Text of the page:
I’ll second this. It is totally normal to have an initial All Weird feel on discovering that you’re going to routinely encounter your SO’s ex in the cafeteria or health club or whatever. But for the ensuing worry about all of the terrible things she might do because she’s so terrible and crazy–like Alison said, if that comes out in your behavior at work that is not going to be a good look on you professionally, at all.

              She’s doing nothing. Odds are high that she continues to do nothing. If I’m wrong and drama arrives, a calm explanatory “My boyfriend is her ex” followed by silence is going to carry you much, much farther than any confidences at work about her craziness, terribleness, etc.

              Reply
              1. Kj

                Yep. And speaking as someone who has met almost all of my husband’s exes, it is only weird if you let it be. I am friends with many of husband’s exes now, as he was still friends with them when we began dating. They are nice people. I like them. It helps that my husband was super-honest with me about past relationships so I didn’t feel like we need to talk around their having dated/slept with my husband in the past.

                Reply
                1. Specialk9

                  Seconding! I just arranged a gorgeous birthday cake for my partner’s ex-partner/current best friend. Jealousy is this cultural default for many, but it’s by no means necessary. If one’s partner dates interesting people of integrity, well then. (If they don’t, perhaps find a new partner!)

                2. Falling Diphthong

                  It’s the flip side of “all my exes are crazy in the same way… and you’re next.” “Most of my exes are people you’d probably like, since they have some traits in common with you.”

            3. Turtle Candle

              Yes. BPD is highly stigmatized–it’s sort of like schizophrenia that way, in that it makes people treat the sufferer like an unexploded bomb, even though most people with the diagnosis are not at all dangerous. Even if you are 1000% sure that you’re correct in the diagnosis, it’s something to keep very private, just because spreading it around can do so very much damage to everyone involved.

              Reply
              1. Klaxons

                It means to do some introspection. They want the OP to reconsider their thinking process with regards to her boyfriend’s ex and see if they’ve been perpetuating some logical fallacies.

                Reply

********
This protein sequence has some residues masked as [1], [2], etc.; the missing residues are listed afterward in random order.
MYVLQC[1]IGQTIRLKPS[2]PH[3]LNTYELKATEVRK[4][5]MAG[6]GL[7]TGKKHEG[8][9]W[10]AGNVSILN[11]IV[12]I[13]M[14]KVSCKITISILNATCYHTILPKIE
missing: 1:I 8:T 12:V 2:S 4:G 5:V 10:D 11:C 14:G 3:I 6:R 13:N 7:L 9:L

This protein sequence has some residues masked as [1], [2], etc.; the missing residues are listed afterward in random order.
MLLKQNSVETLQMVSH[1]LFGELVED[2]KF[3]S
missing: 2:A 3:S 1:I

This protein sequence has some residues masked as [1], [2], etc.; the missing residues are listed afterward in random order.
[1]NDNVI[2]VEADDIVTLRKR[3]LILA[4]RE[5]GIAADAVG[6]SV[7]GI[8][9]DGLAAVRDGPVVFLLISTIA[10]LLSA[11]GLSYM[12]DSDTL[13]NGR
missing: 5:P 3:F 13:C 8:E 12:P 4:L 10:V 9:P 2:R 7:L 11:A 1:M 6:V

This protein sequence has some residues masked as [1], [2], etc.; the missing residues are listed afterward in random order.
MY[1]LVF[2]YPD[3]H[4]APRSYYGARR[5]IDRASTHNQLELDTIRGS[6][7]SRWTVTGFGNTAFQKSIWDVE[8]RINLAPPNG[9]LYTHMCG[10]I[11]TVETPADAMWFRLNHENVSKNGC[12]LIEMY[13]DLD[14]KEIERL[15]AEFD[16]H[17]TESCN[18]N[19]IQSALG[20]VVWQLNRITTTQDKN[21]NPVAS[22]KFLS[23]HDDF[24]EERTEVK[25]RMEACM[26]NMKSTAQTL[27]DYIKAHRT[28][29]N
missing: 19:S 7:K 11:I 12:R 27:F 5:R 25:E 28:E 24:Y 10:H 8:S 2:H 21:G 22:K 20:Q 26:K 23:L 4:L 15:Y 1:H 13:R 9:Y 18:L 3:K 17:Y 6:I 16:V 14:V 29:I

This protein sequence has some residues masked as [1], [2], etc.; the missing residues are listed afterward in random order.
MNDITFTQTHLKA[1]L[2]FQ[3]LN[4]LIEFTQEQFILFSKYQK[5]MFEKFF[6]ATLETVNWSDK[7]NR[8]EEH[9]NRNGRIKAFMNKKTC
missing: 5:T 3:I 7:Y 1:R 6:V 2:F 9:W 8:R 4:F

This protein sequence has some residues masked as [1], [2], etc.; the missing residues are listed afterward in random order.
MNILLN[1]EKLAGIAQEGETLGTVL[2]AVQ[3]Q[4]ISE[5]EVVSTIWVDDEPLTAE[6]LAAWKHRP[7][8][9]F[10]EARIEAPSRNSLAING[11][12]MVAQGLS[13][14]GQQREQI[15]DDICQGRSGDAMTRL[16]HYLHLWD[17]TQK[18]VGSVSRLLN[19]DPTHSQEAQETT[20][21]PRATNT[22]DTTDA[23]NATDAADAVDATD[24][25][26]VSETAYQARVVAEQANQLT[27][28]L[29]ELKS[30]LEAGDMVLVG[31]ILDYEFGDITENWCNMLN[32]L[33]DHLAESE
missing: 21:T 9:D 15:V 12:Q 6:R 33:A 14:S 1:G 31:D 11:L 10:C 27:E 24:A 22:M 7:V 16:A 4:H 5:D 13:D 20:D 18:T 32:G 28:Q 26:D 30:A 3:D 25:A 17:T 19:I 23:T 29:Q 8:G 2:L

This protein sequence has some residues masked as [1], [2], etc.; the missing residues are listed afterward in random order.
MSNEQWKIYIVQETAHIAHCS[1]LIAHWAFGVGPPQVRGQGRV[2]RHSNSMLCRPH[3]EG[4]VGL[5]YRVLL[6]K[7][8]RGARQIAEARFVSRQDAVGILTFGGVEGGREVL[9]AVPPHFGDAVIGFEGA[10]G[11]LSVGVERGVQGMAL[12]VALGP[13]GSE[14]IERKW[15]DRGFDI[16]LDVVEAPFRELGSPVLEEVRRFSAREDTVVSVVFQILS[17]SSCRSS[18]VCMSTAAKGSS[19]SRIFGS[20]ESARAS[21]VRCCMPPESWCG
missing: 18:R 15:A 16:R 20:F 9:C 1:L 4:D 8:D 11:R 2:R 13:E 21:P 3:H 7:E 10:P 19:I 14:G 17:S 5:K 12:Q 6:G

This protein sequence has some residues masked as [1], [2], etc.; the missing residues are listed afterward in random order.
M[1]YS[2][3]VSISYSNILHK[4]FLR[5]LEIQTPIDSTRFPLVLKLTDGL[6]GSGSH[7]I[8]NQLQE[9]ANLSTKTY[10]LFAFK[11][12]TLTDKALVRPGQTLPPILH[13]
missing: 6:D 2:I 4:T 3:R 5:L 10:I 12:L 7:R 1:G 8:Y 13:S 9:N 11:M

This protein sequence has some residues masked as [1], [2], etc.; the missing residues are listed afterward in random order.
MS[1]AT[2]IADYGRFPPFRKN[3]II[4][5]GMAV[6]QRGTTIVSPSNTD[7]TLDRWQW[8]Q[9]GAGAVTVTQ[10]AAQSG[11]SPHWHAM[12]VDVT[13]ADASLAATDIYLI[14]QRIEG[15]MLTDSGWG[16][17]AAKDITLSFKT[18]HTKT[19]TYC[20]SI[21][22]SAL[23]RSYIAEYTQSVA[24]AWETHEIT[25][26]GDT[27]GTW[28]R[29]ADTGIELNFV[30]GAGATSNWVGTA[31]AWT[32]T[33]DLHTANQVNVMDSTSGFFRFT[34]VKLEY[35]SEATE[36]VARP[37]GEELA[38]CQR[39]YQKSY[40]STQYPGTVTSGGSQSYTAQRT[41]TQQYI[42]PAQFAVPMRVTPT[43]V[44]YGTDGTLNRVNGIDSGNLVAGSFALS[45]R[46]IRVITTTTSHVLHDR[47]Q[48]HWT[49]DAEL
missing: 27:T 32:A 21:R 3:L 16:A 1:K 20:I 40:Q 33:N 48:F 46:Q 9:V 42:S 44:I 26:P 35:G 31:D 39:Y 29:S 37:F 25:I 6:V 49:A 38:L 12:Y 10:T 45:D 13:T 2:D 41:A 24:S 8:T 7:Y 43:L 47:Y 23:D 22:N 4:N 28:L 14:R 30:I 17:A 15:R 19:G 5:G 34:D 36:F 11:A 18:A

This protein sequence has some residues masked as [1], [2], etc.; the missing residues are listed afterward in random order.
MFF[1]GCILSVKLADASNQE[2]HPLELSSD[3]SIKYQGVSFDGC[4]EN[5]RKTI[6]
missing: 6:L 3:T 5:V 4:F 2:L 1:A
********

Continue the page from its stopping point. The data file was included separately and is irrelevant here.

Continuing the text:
2. CMDRBNA

          Are you her doctor? Was your ex her doctor? No?

          I can absolutely understand being caught off guard by seeing her in your workplace, but you absolutely should NOT spread anything around about whatever mental illness you *think* this woman has. That could be a pretty quick trip to Firedville for you.

          Reply
        3. Forrest

          You’re willing to share this woman’s private medical history but sharing how you know about it is too sensitive to share?

          Sorry but that’s straight up shady.

          Reply
          1. Anon55

            Yep – this whole letter gave me Drama Queen vibes. Also, I find it funny that this ex apparently wasn’t “crazy” enough to stop the current gf from pursuing her boyfriend before he’d broken up with her. Somethin’ in the milk ain’t clean here, if you ask me.

            Reply
            1. Specialk9

              Let’s take LW at their word that dating started after breakup. I’ve had a situation before with a co-worker in which we didn’t start anything – then or ever – but even though we were involved with other people, we were both very aware of each other. It wouldn’t have been weird though for it to have turned into something if we were both single. In other words, interest doesn’t mean cheating.

              Reply
              1. Anon55

                Didn’t mean it in the cheating sense – my bad for the poor wording! I meant that the bf’s actions were sketchy and the LW’s acting like this is a Fatal Attraction scenario when they haven’t heard a word from the ex in years until this.

                Reply
        4. Jessen

          I’ll be honest with you – I had a psychiatrist try to diagnose me with borderline personality disorder at one point. A lot of people complain that it ends up being a generic term for “female who doesn’t act the way the psychiatrist thinks she should.” Not that I didn’t have mental health problems, that that in my case “borderline personality disorder” ended up really meaning “a lot of trauma issues, non-standard sexuality, and a few weird medication reactions, that ended up being perfectly treatable once I got someone who was listening.